By Jane Feehan
Seems the citizens of Vero, as it was called in its early days, had big plans for their tiny community in 1925. On January 10 of that year, town notables, residents and guests gathered to dedicate the “largest electric road sign in the United States.” It bore the slogan— still used today—Vero, where the tropics begin.
Erected at the corner of Dixie Highway and Seminole Drive (then the main street through Vero) the illuminated sign spanned 50 feet, stood 10 feet high and was suspended 40 feet above the pavement. The sign was built for $2,000, a hefty sum for that time. It was paid for by residents and property owners.
Among the guests that day was Chicago developer Frank Croissant, who had established a reputation in Fort Lauderdale as developer of several communities, including Croissant Park. No doubt, the people of Vero had high hopes for similar development in their town. The Fort Lauderdale News touted Croissant as the “greatest city builder of the country.”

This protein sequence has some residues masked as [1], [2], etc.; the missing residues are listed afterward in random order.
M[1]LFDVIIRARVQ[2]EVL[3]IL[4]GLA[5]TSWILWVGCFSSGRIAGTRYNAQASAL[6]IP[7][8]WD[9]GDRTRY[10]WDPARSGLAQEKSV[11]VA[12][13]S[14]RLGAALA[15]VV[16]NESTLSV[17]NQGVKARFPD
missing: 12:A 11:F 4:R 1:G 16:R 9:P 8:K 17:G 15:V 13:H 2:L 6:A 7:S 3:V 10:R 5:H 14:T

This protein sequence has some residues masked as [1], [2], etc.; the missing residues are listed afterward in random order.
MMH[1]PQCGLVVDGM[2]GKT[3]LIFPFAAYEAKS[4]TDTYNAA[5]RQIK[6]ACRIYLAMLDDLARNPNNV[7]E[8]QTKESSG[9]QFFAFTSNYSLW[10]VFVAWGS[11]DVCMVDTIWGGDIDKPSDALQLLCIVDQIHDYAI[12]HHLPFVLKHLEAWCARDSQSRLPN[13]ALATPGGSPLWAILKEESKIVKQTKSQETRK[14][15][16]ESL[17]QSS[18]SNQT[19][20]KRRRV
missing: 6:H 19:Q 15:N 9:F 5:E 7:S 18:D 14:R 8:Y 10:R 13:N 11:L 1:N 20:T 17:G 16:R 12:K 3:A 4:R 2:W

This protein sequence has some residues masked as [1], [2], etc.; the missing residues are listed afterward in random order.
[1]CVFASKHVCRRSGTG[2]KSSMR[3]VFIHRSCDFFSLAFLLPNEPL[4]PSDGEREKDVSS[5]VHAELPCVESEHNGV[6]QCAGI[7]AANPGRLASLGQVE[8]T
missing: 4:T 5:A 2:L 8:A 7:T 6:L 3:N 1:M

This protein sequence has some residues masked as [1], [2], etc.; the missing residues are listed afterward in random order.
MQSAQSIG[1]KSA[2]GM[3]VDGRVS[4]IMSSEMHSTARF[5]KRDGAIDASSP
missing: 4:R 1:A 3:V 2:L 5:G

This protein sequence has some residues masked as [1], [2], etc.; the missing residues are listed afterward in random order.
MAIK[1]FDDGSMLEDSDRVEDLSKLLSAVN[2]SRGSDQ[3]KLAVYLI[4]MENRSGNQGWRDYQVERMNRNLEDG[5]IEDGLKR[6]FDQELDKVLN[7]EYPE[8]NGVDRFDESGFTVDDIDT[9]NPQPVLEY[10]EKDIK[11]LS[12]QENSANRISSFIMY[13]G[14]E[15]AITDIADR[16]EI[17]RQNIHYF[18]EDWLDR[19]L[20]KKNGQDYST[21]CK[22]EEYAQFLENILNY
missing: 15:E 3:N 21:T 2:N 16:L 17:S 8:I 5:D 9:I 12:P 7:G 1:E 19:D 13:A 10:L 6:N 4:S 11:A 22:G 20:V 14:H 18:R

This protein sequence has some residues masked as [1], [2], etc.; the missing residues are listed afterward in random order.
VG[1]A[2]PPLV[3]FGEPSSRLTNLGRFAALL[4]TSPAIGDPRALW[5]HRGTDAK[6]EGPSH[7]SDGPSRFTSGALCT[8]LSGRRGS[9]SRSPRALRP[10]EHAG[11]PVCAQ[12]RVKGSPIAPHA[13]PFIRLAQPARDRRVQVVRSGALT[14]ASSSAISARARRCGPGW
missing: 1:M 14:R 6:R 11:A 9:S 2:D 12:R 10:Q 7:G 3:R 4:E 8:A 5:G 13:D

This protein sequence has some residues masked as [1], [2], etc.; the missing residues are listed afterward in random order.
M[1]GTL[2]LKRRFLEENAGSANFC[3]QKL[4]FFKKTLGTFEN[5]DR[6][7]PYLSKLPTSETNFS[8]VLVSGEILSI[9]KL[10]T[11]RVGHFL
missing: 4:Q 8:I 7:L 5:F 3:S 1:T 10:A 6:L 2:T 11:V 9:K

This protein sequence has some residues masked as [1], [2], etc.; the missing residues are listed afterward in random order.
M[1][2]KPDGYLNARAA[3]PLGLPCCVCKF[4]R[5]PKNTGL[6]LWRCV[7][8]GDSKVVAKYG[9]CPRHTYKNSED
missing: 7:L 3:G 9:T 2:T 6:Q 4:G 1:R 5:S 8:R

|Vero Beach today, near the ocean|
The town, established in 1919, remained a sleepy agricultural center for decades.
Today with subdued (compared to that of South Florida), development of elegant communities, Vero Beach is home to Piper Aircraft and a growing list of celebrities—including Gloria Estefan—seeking a quiet alternative to the traffic and congestion of Broward and Miami-Dade counties.
Fort Lauderdale News, Jan. 9, 1926
Tags: Vero Beach history, Fort Lauderdale history, Frank Croissant